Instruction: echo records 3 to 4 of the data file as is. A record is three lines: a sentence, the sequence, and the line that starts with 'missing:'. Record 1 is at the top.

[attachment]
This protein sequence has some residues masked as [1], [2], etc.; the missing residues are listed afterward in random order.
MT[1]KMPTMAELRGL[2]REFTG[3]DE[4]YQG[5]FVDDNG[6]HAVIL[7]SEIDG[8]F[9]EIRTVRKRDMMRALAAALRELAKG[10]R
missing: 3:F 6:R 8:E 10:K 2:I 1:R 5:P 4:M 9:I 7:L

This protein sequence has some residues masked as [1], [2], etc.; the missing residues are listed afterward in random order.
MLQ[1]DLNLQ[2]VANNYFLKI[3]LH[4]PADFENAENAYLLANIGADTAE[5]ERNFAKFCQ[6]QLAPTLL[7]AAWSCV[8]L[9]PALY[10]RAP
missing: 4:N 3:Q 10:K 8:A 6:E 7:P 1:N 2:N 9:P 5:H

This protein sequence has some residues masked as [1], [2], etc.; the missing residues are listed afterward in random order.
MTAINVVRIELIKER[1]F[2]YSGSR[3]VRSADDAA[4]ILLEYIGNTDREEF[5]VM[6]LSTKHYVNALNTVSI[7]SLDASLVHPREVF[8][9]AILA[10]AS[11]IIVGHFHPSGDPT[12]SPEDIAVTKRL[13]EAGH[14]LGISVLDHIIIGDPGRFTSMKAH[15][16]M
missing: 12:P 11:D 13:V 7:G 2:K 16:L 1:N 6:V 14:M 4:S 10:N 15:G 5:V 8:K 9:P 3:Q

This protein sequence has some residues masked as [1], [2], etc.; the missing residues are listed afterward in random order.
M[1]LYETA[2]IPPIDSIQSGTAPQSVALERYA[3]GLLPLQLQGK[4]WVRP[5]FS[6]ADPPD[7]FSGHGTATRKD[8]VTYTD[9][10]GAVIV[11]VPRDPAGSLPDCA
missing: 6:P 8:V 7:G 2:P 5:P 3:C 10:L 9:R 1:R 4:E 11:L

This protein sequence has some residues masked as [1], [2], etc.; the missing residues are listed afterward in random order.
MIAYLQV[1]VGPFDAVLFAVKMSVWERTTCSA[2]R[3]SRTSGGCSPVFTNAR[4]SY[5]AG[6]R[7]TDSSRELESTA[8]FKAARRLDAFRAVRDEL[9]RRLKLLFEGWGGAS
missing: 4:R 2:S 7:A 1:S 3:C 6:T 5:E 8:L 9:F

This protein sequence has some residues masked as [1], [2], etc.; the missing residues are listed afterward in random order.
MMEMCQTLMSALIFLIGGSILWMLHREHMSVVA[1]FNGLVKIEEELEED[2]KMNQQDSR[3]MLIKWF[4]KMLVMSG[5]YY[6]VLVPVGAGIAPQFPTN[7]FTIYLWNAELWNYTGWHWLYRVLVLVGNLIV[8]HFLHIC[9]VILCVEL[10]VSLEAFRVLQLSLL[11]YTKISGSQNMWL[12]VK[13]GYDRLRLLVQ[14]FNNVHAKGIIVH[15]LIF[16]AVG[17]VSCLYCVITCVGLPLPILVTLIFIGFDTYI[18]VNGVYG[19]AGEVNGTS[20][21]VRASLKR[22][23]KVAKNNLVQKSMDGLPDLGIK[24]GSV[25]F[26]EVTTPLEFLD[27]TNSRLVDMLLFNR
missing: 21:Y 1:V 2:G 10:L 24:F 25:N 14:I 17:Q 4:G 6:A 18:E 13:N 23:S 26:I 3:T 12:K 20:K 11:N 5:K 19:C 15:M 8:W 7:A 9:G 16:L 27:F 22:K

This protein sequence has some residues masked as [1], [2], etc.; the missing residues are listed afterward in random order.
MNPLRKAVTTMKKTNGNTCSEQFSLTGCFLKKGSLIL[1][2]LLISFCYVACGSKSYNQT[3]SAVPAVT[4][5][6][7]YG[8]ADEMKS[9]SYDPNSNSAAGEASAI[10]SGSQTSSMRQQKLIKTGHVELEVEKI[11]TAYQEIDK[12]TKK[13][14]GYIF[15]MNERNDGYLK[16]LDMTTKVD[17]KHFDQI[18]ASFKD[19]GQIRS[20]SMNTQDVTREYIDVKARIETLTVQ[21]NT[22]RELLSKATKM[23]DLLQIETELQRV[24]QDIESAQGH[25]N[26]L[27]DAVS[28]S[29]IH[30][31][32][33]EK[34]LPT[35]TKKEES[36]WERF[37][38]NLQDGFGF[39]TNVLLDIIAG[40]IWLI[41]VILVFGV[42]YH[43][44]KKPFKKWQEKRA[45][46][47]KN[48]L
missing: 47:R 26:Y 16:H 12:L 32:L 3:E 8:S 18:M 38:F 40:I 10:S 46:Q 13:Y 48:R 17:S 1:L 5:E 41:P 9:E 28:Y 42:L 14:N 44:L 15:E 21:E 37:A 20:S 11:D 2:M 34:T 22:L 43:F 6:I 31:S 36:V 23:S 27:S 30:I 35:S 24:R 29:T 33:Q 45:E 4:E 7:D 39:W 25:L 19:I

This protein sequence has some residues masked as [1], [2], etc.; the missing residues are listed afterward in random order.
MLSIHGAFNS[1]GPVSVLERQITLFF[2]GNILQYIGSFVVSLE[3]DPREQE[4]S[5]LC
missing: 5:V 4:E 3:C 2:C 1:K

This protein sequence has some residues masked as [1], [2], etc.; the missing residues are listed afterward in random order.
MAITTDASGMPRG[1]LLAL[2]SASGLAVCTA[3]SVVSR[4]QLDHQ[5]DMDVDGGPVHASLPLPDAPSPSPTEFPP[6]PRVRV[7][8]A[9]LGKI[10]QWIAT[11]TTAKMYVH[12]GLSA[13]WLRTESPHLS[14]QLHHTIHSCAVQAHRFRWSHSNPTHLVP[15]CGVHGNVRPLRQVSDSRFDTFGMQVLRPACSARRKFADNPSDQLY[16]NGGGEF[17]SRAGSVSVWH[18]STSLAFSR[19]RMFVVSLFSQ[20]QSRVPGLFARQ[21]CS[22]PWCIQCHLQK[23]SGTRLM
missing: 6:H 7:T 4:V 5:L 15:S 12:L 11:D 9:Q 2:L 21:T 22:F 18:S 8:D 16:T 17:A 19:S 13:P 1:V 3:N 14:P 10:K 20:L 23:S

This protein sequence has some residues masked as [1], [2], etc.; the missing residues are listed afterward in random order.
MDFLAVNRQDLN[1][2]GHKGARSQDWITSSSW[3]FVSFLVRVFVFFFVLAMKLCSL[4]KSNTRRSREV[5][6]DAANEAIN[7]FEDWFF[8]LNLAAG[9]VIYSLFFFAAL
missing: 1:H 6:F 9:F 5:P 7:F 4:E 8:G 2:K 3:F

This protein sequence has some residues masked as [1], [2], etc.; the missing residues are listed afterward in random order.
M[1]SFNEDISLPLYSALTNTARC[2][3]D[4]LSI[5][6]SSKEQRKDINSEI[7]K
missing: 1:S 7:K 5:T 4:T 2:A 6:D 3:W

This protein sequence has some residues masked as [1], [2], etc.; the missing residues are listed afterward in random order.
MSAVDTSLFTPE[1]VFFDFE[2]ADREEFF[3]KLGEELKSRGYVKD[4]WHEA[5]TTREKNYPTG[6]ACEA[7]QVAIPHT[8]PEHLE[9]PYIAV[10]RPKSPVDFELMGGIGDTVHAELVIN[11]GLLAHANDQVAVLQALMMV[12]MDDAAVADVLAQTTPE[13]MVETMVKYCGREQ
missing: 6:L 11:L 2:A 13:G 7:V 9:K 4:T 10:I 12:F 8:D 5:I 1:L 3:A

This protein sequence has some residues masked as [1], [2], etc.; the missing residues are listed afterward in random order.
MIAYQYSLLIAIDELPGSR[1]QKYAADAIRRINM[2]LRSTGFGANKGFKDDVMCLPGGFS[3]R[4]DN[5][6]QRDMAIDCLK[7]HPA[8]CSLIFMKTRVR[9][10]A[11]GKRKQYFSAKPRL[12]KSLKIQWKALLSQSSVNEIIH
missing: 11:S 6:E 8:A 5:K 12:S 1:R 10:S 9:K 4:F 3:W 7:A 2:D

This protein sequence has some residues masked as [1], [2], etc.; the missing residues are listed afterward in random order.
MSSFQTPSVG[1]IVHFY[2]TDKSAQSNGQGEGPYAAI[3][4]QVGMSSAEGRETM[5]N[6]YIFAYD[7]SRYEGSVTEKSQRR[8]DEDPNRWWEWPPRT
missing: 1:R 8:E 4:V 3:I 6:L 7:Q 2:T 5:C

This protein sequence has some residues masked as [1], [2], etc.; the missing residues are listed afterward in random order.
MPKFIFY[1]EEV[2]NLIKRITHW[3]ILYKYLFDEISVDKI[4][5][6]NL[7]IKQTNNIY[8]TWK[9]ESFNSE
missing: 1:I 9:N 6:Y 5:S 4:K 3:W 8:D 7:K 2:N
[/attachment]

This protein sequence has some residues masked as [1], [2], etc.; the missing residues are listed afterward in random order.
MTAINVVRIELIKER[1]F[2]YSGSR[3]VRSADDAA[4]ILLEYIGNTDREEF[5]VM[6]LSTKHYVNALNTVSI[7]SLDASLVHPREVF[8][9]AILA[10]AS[11]IIVGHFHPSGDPT[12]SPEDIAVTKRL[13]EAGH[14]LGISVLDHIIIGDPGRFTSMKAH[15][16]M
missing: 12:P 11:D 13:V 7:G 2:K 16:L 1:N 6:V 14:M 4:S 10:N 15:G 5:V 8:K 9:P 3:Q

This protein sequence has some residues masked as [1], [2], etc.; the missing residues are listed afterward in random order.
M[1]LYETA[2]IPPIDSIQSGTAPQSVALERYA[3]GLLPLQLQGK[4]WVRP[5]FS[6]ADPPD[7]FSGHGTATRKD[8]VTYTD[9][10]GAVIV[11]VPRDPAGSLPDCA
missing: 6:P 8:V 7:G 2:P 5:P 3:C 10:L 9:R 1:R 4:E 11:L